Friday, August 3, 2018

More coverage of Fallows' Our Towns: A 100,000 Mile Journey Into America

I wrote this blog post about BBC coverage of the book back in June, and now Bloomberg's Noah Smith offers this on the Fallows' 2018 book.  I'm excerpting a portion of the Smith opinion piece that focuses on higher education and immigration.
Universities educate locals, creating a skilled workforce and making a town an attractive destination for companies looking to invest. But actually, as Fallows and Fallows note, this is a function best served by community colleges and specialized public schools. Research universities’ function is different — they draw highly skilled individuals to a town, some of whom then start businesses and do other high-value work. Of course, college students and government research dollars also buoy local demand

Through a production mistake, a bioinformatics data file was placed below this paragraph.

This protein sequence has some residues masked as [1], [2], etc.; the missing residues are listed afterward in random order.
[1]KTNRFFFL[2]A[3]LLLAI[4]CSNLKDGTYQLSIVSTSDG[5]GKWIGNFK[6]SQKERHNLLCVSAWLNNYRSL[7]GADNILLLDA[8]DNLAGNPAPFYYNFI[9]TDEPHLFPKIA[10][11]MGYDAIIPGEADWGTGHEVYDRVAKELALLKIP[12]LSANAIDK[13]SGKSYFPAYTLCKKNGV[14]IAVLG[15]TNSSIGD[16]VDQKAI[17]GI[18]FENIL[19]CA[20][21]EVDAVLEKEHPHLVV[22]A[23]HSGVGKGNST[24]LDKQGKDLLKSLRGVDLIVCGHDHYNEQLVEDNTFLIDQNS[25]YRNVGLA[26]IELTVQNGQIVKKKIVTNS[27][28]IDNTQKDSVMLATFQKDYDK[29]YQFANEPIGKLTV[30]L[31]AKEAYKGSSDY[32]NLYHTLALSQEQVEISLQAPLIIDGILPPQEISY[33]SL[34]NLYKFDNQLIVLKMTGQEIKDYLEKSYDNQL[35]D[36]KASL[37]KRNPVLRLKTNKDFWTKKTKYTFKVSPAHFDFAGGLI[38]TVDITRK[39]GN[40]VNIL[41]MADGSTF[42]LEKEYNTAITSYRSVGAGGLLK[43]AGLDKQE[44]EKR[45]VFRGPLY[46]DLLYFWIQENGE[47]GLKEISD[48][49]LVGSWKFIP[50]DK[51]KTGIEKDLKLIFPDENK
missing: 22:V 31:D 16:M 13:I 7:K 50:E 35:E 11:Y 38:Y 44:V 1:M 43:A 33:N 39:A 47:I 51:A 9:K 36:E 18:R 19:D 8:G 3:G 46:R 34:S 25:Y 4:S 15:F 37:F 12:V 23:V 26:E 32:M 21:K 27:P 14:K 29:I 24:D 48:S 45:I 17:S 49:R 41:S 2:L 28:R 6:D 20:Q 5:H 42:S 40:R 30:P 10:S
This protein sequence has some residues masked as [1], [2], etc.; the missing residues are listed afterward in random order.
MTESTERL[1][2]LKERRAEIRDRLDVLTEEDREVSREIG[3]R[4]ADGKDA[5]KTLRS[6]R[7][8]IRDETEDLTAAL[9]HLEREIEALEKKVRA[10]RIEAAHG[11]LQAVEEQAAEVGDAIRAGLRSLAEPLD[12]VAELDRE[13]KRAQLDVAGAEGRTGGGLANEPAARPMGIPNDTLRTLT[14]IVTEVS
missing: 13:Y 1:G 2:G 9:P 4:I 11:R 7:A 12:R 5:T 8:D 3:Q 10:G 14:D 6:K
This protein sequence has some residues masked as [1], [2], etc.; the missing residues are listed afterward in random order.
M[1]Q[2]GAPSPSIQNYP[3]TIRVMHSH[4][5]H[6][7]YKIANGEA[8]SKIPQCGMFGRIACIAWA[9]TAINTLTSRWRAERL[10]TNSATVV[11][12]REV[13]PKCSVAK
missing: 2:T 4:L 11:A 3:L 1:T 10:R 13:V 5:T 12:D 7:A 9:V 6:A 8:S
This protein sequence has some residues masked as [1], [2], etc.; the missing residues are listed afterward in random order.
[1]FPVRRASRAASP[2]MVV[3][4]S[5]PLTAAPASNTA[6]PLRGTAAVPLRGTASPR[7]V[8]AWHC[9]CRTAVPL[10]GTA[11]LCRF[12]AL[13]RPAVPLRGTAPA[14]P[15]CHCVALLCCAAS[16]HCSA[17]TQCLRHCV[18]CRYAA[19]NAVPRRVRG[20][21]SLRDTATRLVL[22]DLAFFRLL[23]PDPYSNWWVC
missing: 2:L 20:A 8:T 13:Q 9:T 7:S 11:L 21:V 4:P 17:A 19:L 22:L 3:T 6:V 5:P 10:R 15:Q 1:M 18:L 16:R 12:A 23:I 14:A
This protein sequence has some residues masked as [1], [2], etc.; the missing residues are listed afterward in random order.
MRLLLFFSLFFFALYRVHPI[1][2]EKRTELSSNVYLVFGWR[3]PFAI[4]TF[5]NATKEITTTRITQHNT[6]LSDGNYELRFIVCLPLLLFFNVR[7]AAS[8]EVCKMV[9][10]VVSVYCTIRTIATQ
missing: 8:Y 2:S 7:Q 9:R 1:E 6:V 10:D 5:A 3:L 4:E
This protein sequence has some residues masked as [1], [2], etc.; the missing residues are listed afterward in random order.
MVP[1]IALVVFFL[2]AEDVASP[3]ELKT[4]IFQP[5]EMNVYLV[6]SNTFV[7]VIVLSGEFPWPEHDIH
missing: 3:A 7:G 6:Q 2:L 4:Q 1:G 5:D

Note the distinction between community college and trade schools on the one hand and more elite higher education on the other.  Small cities and towns with elite colleges and universities are typically exemplars of rural gentrification. 
Immigrants, meanwhile, support a declining region’s tax base. As native-born Americans have forsaken small cities and the interior for the glitz and glamour of coastal metropolises, an influx of foreigners has been the only thing keeping many towns’ coffers filled. The authors describe a number of places where immigrants — skilled workers from Asia and elsewhere, laborers from Mexico and Central America, and refugees from war-torn countries in the Middle East and Asia — have started businesses and local civic organizations, boosted tax revenues, provided a local labor force to lure business investment, and provided a shot of energy and cultural vitality to places that would otherwise have become ghost towns.

No comments: